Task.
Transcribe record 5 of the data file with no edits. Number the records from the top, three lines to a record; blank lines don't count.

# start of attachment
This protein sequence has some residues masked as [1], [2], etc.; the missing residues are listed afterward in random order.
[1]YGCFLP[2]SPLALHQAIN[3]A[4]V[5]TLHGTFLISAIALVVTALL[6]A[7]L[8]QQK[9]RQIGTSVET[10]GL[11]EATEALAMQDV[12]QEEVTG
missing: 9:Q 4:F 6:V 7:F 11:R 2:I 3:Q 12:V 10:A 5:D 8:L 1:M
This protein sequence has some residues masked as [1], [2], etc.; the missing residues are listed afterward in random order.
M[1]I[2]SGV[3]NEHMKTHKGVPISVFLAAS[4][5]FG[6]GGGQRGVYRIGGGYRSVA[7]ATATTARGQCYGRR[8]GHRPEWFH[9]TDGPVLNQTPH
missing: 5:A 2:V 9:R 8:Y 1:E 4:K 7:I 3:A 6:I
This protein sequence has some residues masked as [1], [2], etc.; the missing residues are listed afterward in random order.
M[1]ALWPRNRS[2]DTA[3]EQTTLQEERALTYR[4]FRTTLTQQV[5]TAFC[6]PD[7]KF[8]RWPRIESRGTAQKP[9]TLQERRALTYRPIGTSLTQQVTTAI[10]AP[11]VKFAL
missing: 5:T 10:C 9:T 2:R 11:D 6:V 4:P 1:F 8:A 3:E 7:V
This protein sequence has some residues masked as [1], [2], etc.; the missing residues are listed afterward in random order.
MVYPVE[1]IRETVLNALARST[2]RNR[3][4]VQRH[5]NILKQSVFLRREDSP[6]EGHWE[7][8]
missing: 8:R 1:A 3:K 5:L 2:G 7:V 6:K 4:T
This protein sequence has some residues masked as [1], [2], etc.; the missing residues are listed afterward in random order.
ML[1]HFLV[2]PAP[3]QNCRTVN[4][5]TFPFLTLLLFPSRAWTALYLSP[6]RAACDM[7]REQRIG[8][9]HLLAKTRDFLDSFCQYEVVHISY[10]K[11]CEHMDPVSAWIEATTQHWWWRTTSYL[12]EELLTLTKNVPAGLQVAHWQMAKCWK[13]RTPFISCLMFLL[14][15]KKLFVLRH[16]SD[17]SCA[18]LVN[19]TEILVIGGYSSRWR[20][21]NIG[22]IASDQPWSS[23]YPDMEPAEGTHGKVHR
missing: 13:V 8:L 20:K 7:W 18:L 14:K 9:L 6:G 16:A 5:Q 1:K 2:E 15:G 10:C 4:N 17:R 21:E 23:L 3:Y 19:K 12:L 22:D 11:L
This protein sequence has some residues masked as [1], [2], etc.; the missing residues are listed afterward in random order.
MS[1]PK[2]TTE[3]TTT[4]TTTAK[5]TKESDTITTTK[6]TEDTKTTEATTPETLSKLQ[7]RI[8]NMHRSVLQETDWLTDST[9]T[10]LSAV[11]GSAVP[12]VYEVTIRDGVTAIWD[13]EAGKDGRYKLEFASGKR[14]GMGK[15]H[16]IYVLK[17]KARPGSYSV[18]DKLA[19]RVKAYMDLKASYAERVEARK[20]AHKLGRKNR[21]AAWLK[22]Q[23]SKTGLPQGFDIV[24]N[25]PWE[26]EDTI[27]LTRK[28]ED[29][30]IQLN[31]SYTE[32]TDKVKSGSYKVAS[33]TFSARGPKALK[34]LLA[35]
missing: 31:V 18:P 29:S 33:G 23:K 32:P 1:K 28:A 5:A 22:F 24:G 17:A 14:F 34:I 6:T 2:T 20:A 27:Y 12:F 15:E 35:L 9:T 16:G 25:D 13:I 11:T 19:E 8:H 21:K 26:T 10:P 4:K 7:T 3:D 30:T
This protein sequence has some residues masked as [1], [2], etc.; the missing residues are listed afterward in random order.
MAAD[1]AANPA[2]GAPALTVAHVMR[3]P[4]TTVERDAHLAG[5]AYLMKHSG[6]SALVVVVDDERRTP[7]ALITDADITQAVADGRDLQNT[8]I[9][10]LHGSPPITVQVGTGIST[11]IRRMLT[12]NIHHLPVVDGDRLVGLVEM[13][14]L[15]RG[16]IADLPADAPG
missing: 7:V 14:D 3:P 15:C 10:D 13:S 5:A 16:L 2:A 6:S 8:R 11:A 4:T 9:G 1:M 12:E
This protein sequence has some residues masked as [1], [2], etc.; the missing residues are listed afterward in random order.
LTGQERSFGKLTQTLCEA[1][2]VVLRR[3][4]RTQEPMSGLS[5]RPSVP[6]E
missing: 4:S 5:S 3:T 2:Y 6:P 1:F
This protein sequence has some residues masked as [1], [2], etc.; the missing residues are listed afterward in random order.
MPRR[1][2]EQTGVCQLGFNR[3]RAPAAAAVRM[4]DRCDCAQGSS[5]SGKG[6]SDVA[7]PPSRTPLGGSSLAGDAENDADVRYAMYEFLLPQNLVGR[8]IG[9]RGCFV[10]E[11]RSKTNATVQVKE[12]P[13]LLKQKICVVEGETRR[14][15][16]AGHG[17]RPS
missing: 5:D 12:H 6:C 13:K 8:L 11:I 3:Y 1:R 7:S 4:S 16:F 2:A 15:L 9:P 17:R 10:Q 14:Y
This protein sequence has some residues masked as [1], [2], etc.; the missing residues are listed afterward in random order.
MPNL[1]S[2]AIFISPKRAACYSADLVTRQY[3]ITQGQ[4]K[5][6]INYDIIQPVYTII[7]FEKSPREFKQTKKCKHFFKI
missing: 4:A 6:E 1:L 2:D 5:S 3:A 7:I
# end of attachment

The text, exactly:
This protein sequence has some residues masked as [1], [2], etc.; the missing residues are listed afterward in random order.
ML[1]HFLV[2]PAP[3]QNCRTVN[4][5]TFPFLTLLLFPSRAWTALYLSP[6]RAACDM[7]REQRIG[8][9]HLLAKTRDFLDSFCQYEVVHISY[10]K[11]CEHMDPVSAWIEATTQHWWWRTTSYL[12]EELLTLTKNVPAGLQVAHWQMAKCWK[13]RTPFISCLMFLL[14][15]KKLFVLRH[16]SD[17]SCA[18]LVN[19]TEILVIGGYSSRWR[20][21]NIG[22]IASDQPWSS[23]YPDMEPAEGTHGKVHR
missing: 13:V 8:L 20:K 7:W 18:L 14:K 9:L 6:G 16:A 5:Q 1:K 2:E 15:G 10:C 4:N 17:R 21:E 23:L 3:Y 19:K 12:L 22:D 11:L